Immutability and beyond: verifying program behaviour with Psalm

September 10, 2019 by Matt Brown - 6 minute read

As a language, PHP permits you to do basically anything. There are some built-in runtime constraints (like parameter and return types) that you can opt into, but it’s otherwise pretty free-wheeling. Fans of paradigms that work well in other languages (such as functional programming) can find themselves a little adrift in PHP land.

Psalm — a type-checking static analysis tool — adds some strictness to the everyday task of writing PHP. Its strictness is customisable: you can choose to have Psalm complain about only the most basic things (like undefined classes and undefined variables), but you can also choose to have Psalm complain about every type-related issue it can discover. Some might consider the latter option unnecessary masochism, but many embrace the challenge of writing code that passes Psalm’s most rigid checks.

I've recently added a raft of annotations that can help functional programming fans better describe their program’s behaviour, along with corresponding Psalm errors when code is deemed to have fallen foul of those annotations.

Why functional programming?

There are already plenty of ways to think about how you structure your code (one example: cyclomatic complexity). Functional programming, with its focus on immutability and functional purity, gives you yet another way to rate your code’s architecture. It’s one that many find helpful when figuring out how to improve their code-writing skills.

If you're only dimly aware of what functional programming is, and how it can be useful in an object-oriented language like PHP, this is a good introductory video.

This article isn't designed to get everyone using these patterns, but I hope it'll pique your interest.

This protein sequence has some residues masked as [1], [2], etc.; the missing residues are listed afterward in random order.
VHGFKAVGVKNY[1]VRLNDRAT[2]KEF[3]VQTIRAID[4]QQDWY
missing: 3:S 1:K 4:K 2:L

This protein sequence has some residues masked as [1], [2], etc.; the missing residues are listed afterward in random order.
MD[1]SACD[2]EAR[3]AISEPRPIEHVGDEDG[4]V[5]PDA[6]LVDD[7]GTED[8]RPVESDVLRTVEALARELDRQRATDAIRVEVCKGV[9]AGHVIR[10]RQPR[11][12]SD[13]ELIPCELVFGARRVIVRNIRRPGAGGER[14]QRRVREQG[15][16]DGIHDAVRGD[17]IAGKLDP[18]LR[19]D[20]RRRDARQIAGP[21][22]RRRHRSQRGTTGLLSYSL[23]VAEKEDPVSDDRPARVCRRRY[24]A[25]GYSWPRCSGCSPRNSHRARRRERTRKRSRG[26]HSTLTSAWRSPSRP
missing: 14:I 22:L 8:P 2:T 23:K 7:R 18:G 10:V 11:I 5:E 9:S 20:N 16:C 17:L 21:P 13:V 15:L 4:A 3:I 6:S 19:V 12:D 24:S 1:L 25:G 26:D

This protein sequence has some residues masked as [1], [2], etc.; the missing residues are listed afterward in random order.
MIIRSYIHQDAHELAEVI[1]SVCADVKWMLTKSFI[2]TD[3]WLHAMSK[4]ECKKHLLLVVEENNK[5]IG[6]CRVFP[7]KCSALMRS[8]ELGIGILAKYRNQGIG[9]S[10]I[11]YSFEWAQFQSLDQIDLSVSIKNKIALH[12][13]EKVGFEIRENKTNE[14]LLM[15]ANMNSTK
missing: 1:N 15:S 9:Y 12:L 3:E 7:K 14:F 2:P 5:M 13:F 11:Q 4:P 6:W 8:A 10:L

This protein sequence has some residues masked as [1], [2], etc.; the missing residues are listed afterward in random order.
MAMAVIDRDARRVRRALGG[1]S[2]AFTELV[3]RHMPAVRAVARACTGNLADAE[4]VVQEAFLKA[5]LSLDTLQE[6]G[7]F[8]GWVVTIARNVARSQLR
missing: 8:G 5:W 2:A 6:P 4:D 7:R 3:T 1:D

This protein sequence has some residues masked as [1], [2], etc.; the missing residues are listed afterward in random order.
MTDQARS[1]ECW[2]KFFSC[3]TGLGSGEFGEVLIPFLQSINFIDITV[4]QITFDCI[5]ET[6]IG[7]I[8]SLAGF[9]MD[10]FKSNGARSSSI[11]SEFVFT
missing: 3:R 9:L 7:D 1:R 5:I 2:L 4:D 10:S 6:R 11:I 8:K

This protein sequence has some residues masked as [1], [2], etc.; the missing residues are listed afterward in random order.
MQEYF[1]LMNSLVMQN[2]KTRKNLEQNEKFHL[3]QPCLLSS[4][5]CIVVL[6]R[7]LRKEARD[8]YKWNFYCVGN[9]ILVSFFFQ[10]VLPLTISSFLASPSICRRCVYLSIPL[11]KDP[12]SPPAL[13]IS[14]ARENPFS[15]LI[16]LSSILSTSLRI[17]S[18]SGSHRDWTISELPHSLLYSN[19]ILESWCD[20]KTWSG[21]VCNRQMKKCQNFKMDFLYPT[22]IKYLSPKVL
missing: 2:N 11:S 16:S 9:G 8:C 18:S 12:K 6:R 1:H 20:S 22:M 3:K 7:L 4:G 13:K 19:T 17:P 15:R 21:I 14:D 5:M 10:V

Functional programming fundamentals

Immutability

An immutable object is one in which every property is immutable — once instantiated, there’s no way for its state to change.

Immutable objects are easier to reason about than regular objects, as any given object’s properties will always have the same values, and their methods will always behave in a deterministic fashion.

One can easily create an immutable object whose properties are impossible to change at runtime:

<?php

final class CantTouchThis {
  private string $a;
  private int $b;
  
  public function __construct(string $a, int $b) {
    $this->a = $a;
    $this->b = $b;
  }
  
  public function getA() : string {
    return $this->a;
  }
  
  public function getB() : int {
    return $this->b;
  }
}

Purity

The idea of immutability is closely linked to the concept of pure functions.

A pure function is one whose output is completely deterministic given its input, and which has no side effects. We can make an addition function whose purity is trivial to determine:

<?php

class Arithmetic {
  public static function add(int $left, int $right) : int {
    return $left + $right;
  }
}

echo Arithmetic::add(40, 2);
echo Arithmetic::add(40, 2); // same value is emitted

Some operations render a function impure:

<?php

class Arithmetic {
  public static function addCumulative(int $left) : int {
    /** @var int */
    static $i = 0; // side-effect
    $i += $left;
    return $i;
  }
}

echo Arithmetic::addCumulative(3); // outputs 3
echo Arithmetic::addCumulative(3); // outputs 6

We can see that the output of Arithmetic::addCumulative is not solely dependent on its input.

Fans of functional programming generally prefer to put as much logic into pure functions as possible, leaving a few impure functions to do messy work (database access, writing to files, and so on). Pure functions are also very easy to test.

A quote from a former colleague and fan of functional programming:

Immutability is nice because it’s a guarantee that the type signature fully encapsulates the behaviour of your function. Humans are good at reasoning about the local behaviour of functions, but type checkers are much better at reasoning about their global behaviour.


Annotating immutability in Psalm

This section introduces a bunch of new Psalm annotations:

Per-property immutability

Some object-oriented languages have built-in support for public properties that can be read anywhere, but only written to once (on initialisation). PHP doesn't support the syntax directly, but developers can simulate the idea by making the property private and adding a public get<PropertyName> method:

<?php
class A {
  private string $s;
  
  public function __construct(string $s) {
    $this->s = $s;
  }
  
  public function getS() : string {
    return $this->s;
  }
}

This works well, but can be unnecessary boilerplate — especially if the only consumers of A are internal to your codebase.